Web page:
Cowon J3 Review - Interface and Apps Review


Cowon has survived through the rise of the iPod, iPhone and Android devices thanks to its focus on sound quality – what the manufacturer is now primarily known for among the audio nut crowd. However, it hasn’t entirely ignored the additional lures offered by its smartphone-OS rivals.

The Cowon J3 lets you pick from three different interface types. One is a simple grid menu of icons, the second is an iPod-style scrolling menu and the third offers a series of home screens that you can customise with shortcuts and widgets.

The widget library includes an alarm, a couple of clocks, a battery indicator, memo pad and calendar – there are 11 in total. On top of this are 15 shortcuts to player functions, a figure inflated by the inclusion of a game, calculator, stopwatch, notepad and comic reader.

These additional features feel like superfluous gimmicks, and largely are when there’s no way to expand your app library. It doesn’t help that the included apps are very basic – much worse than the additional organiser and gaming functionality included in an iPod Classic, which tend to get ignored. However, those without a smartphone already glued to their hips may find some of these flimsy add-ons useful.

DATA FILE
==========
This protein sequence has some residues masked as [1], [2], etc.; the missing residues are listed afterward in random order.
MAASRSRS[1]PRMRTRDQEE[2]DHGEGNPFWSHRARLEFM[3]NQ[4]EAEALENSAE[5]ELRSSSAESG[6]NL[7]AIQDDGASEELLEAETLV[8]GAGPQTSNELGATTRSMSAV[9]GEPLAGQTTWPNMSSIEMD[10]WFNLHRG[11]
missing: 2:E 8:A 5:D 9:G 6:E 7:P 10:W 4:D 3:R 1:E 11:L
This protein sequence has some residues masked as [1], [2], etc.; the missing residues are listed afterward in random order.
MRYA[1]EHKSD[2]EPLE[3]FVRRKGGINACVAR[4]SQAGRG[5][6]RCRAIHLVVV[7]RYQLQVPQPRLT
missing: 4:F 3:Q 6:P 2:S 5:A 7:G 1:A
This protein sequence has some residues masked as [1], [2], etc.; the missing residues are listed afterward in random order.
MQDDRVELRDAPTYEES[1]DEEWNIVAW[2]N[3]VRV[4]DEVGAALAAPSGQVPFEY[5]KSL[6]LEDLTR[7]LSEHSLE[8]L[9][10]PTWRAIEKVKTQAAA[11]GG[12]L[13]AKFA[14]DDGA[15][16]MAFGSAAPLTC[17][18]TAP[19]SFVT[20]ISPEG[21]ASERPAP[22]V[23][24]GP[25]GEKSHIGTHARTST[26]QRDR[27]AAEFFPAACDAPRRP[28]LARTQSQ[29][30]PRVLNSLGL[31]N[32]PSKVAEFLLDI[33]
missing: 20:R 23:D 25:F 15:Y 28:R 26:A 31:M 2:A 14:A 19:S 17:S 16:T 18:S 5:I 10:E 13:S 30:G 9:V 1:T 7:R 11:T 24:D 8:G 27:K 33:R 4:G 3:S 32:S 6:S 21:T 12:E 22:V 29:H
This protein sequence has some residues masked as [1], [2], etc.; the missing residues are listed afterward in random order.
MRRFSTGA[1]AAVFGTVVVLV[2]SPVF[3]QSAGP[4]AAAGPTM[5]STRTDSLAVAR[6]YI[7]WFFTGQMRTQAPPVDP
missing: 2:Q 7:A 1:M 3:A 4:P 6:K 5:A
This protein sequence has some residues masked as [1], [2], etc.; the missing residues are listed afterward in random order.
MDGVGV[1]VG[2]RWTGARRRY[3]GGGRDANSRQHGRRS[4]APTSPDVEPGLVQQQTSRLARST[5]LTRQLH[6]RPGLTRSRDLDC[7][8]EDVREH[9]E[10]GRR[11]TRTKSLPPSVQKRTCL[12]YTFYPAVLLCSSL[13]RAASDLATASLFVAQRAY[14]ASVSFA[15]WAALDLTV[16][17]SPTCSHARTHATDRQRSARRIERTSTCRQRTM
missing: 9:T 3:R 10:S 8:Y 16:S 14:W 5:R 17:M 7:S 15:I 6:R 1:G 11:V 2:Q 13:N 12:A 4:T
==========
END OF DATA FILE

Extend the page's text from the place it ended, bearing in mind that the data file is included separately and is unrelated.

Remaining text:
Navigation of your music library isn’t entirely intuitive, and the touchscreen navigation buttons can leave you running around in circles, but as there are only a couple of layers to the player’s OS it won’t take too long to conquer this learning curve. Even when you are confused and a tad frustrated by the oddities of the J3’s approach to a media player interface, you can at least be confused and frustrated at speed – the capacitive touchscreen is highly responsive and there’s no significant lag when scrolling through menus. The capacitive screen supports multi-touch too, enabling the pinch-to-zoom feature when looking at photos.

Most users may end up ignoring the built-in apps of the Cowon J3, but its audio recording capabilities deserve more attention. Aside from recording the FM radio signal, you can also harvest sound from the microphone that sits on the device’s back, or using a line-in cable. Like the video-out cable, this is an optional extra, unfortunately.

The Recorder app offers control over the quality of recordings, with six settings spanning between 32kbps and 256kbps, and is operated with two large buttons. It’s much simpler than navigating around the music library, and while it’s a niche feature it’s one we thoroughly approve of.

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